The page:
Prostate Cancer Treatments - Chemotherapy

What is chemotherapy?

Chemotherapy uses anticancer medicines to kill cancer cells. The medicines are made to attack and kill cancer cells that grow quickly.

Some normal cells also grow quickly. Because of this, chemotherapy can also harm those cells. This can cause side effects.

How is chemotherapy given for prostate cancer?

Most people have chemotherapy as outpatients at hospitals or clinics. You will likely not need to stay overnight. Chemotherapy is given in cycles that last a few weeks. You will be given the medicines with rest periods in between. This is to help let your body recover.

There are many different kinds of chemotherapy medicines. You will likely only be given one medicine for your treatment. Each medicine works in a different way. Some are given by mouth as pills. Other types of medicines are given in a vein through an IV.

What types of medicines are used to treat prostate cancer?

The most common medicine used is docetaxel. It is usually given with prednisone. This is a steroid medicine.

What are common side effects of chemotherapy?

Chemotherapy affects normal cells as well as cancer cells. This can cause side effects. The side effects depend on the amount and type of medicine used. Talk with your healthcare providers about what to expect. Side effects may occur in the days or weeks while you are having chemotherapy. Once your treatment has ended, the side effects usually go away. The side effects may include:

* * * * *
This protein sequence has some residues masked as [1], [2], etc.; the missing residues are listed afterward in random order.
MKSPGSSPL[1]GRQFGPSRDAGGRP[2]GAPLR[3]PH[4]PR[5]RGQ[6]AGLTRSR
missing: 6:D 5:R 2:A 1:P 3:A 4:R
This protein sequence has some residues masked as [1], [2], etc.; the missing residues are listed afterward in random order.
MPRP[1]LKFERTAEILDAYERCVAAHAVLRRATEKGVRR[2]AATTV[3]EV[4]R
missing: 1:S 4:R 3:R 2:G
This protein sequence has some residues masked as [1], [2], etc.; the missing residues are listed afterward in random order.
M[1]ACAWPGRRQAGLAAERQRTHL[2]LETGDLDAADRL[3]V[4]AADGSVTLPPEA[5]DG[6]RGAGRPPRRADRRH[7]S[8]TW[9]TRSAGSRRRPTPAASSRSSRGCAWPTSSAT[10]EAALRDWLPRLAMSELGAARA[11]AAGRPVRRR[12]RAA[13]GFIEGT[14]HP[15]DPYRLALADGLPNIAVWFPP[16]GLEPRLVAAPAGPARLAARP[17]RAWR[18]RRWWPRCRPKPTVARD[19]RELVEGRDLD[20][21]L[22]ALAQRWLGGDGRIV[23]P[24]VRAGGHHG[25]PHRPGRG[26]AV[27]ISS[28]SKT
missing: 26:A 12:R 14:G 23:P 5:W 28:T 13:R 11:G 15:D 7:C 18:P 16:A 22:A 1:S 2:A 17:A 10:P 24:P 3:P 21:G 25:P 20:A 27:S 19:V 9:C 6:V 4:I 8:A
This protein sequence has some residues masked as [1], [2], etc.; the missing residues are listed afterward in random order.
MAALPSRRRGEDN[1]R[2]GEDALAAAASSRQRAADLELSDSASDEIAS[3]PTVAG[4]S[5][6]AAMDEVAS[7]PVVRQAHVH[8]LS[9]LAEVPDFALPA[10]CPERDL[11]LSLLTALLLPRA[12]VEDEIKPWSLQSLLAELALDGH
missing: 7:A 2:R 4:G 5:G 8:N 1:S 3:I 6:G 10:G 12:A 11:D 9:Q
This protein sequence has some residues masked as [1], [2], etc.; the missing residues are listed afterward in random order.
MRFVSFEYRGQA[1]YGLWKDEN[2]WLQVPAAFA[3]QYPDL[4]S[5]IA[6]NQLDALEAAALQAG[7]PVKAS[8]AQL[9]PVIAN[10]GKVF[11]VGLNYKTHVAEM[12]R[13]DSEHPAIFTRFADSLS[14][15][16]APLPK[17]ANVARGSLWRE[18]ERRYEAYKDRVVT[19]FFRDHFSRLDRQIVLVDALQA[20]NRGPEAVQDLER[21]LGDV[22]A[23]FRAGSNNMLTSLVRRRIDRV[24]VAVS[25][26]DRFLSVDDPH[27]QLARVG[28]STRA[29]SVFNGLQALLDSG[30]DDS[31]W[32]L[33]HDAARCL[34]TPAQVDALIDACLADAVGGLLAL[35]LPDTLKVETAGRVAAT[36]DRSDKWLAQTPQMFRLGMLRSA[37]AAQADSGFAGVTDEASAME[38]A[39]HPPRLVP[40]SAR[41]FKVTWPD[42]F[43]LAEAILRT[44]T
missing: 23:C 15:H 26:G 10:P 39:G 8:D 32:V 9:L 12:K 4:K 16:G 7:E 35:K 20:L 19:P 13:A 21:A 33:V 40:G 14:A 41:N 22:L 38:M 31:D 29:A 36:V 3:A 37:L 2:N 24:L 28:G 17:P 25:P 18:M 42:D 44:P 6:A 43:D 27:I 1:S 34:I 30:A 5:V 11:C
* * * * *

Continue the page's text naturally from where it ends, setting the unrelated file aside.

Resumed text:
• Nausea and vomiting

  • Decreased appetite

  • Sores in the mouth

  • Diarrhea

  • Feeling tired

  • Increased chance of infection

  • Loss of hair

  • Easy bruising

  • Tingling, burning sensations, or numbness in the hands or feet

Talk with your healthcare providers about any side effects you have. They may be able to help lessen them. 

Working with your healthcare provider

It's important to know which medicines you're taking. Write your medicines down, and ask your healthcare team how they work and what side effects they might have.

Talk with your healthcare providers about what signs to look for and when to call them. For example, chemotherapy can make you more likely to get infections.  Make sure you know what number to call with questions. Is there a different number for evenings and weekends?

 It may be helpful to keep a diary of your side effects. Write down physical, thinking, and emotional changes. A written list will make it easier for you to remember your questions when you go to your appointments. It will also make it easier for you to work with your healthcare team to make a plan to manage your side effects.

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